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University Presses: Ana Maria Spagna on What They Are (and Aren't)

November 12, 2012

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We are pleased to have OSU Press author Ana Maria Spagna blogging for us as part of the University Press Week blog tour.  A complete blog tour schedule is available here.

Ana Maria SpagnaI admire university presses, revere them even, for more reasons than I can name. There’s the wealth of information their books had provided me during research. Need to know about American Indians? There’s Oklahoma. Civil rights? Mississippi. Western water wars? Utah. Then there are the reprints, those lost gems. My own home press, Oregon State, has resurrected some of my personal literary heroes H.L. Davis and Don Berry. Then there’s the long tradition of essential writers who got their starts with university presses, many of whom stayed: Edward Abbey, Norman McLean, Rebecca Solnit, Scott Russell Sanders, Lucia Perillo, Stanley Crawford.

But most of all, I adore university presses, cherish them, for what they are not.  A few years ago I thought I was on the brink of something big. An agent (an agent!) was shopping my first collection of essays around New York. Not surprisingly, at least in hindsight, the collection did not receive a warm reception (essays?), so the agent suggested that I rewrite the manuscript to make it more saleable. OK, I said. Sure. But what did she mean? Could she suggest a book that might serve as a model?  

The Da Vinci Code, she said. Read The Da Vinci Code.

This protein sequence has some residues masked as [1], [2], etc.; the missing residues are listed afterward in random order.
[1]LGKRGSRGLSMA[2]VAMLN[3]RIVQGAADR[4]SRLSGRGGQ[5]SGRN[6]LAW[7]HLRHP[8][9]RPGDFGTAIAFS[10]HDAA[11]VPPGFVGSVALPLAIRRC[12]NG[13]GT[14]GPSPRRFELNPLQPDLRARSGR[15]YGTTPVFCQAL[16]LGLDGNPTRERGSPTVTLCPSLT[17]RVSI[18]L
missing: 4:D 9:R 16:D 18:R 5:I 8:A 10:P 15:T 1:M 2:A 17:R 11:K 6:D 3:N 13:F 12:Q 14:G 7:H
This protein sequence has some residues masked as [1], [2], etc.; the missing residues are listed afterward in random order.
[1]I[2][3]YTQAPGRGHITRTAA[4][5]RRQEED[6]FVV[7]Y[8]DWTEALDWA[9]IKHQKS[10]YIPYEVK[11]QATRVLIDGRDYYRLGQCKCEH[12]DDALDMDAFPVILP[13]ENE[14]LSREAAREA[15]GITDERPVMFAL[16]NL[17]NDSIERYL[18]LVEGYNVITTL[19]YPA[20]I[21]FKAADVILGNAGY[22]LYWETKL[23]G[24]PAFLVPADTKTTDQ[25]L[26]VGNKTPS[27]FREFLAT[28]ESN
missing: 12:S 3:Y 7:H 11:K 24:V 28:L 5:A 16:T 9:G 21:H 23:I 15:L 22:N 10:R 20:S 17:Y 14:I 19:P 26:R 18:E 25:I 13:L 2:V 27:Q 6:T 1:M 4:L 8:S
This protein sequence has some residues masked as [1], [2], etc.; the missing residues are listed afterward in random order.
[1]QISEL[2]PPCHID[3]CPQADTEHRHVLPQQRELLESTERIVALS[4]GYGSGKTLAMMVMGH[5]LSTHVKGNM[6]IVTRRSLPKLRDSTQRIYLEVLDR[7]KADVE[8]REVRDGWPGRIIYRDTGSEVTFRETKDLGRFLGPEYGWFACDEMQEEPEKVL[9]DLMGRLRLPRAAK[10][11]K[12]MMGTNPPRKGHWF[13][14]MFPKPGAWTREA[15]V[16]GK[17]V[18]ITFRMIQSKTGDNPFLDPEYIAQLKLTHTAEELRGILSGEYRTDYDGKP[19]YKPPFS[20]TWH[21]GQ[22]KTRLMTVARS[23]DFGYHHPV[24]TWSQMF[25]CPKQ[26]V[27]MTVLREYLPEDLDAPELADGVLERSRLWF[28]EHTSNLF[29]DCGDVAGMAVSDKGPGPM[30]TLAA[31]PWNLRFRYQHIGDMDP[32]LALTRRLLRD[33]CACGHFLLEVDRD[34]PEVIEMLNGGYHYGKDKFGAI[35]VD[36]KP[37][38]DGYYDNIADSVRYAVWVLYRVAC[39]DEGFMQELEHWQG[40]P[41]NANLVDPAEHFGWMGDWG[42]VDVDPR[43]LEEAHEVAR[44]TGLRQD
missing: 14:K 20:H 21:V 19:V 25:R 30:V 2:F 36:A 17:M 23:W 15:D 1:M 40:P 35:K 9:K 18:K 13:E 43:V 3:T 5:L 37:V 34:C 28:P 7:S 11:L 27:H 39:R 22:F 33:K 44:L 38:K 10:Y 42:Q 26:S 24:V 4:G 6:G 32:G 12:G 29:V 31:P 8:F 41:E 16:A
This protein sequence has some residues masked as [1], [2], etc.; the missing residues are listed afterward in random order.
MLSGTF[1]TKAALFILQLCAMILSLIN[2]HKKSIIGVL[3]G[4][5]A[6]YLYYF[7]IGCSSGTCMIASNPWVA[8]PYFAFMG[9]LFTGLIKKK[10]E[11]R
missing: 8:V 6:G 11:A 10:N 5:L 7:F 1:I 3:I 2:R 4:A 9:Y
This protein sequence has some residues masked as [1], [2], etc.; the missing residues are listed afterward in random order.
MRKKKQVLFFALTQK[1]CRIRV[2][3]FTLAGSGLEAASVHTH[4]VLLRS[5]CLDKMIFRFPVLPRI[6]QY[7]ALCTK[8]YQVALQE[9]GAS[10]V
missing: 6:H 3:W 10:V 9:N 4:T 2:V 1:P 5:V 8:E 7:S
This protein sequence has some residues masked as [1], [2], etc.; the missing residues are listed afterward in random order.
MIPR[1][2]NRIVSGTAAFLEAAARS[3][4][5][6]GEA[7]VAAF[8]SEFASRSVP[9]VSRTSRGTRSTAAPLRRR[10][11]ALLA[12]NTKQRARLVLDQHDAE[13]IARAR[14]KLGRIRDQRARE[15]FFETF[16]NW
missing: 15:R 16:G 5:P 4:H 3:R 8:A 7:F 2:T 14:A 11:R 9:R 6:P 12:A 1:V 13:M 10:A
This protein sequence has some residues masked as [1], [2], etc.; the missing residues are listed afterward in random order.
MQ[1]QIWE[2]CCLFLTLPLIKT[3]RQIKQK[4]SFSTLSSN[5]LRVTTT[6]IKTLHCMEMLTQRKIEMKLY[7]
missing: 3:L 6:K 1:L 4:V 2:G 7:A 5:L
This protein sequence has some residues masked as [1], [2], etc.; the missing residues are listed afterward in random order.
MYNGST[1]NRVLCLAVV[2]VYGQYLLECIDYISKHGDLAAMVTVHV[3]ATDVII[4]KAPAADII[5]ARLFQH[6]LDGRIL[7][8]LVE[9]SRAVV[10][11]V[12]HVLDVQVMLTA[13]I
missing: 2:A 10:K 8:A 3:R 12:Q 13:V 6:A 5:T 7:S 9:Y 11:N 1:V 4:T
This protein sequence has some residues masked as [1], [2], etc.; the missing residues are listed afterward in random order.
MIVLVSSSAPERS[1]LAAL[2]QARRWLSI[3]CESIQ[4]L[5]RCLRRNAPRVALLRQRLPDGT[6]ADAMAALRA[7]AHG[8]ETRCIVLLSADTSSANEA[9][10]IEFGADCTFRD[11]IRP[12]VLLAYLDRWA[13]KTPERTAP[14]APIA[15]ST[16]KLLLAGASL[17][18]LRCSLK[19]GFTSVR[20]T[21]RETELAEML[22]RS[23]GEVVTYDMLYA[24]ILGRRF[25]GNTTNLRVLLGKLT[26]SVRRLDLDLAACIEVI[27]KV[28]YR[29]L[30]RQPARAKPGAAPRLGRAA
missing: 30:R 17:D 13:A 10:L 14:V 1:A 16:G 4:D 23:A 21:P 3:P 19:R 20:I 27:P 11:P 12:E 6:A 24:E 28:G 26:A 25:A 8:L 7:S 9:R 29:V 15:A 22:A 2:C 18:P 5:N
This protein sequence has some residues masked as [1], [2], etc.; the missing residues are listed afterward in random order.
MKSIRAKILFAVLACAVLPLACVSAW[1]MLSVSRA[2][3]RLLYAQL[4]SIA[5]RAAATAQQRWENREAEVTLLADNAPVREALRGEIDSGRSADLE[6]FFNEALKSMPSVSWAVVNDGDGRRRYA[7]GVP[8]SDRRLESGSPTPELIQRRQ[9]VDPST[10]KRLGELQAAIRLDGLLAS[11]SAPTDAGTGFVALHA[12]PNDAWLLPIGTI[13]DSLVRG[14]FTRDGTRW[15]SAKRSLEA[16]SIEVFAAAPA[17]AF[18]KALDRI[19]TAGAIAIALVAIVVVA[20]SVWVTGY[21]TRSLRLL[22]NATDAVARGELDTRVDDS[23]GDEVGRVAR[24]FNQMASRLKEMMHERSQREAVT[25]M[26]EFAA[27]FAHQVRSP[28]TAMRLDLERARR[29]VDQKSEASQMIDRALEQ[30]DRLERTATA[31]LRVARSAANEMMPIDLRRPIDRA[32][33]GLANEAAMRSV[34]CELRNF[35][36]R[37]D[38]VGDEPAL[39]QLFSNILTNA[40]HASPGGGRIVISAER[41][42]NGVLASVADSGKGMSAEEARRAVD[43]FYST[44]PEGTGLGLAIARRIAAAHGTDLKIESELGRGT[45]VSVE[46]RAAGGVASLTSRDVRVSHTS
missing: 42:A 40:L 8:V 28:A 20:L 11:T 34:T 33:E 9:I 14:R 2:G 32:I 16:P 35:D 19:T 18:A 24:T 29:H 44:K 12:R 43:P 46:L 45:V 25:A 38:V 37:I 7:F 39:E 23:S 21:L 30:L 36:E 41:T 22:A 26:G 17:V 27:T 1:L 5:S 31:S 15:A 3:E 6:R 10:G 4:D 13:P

I was stunned. The distance between my little book of nature essays and Dan Brown’s mega-seller could be measured in light years. Her suggestion was ridiculous, nearly outrageous. I was disheartened the same way I’d be disheartened a few years later when an editor at a large publishing house gushed in admiration of one of my books, and then took it to the marketing department where it was rejected out of hand because they didn’t think it could sell the requisite 25,000 hard cover copies. Twenty five thousand?  That seemed a very high bar. How many of my most beloved books would not exist if they’d been required to sell that many copies out of the gate?  Nearly all of them, I realized. 

That first collection finally found a home at a university press, and home was the right word.  The small staff proved helpful and encouraging, dedicated and demanding and very very smart. I was honored and humbled to work with them—I’m honored to be with them still—but I’m honored even more to be part of a sub-culture that cares about, well, culture. Not the mega-seller, but the best book possible, sometimes from the least expected author, the least expected place. In that way, university presses, like indie record labels, have become incubators of talent and a bulwark against highly profitable sameness. 

How many Da Vinci Codes do we really need?

Ana Maria Spagna, October 2012

Ana Maria Spagna is the author of Potluck: Community on the Edge of Wilderness and Now Go Home: Wilderness, Belonging, and the Crosscut Saw (both from OSUP). Her essays have appeared in Orion, Utne Reader, Open Spaces, Backpacker, and Best Essays NW. She lives in Stekehin, Washington.

 

 



 

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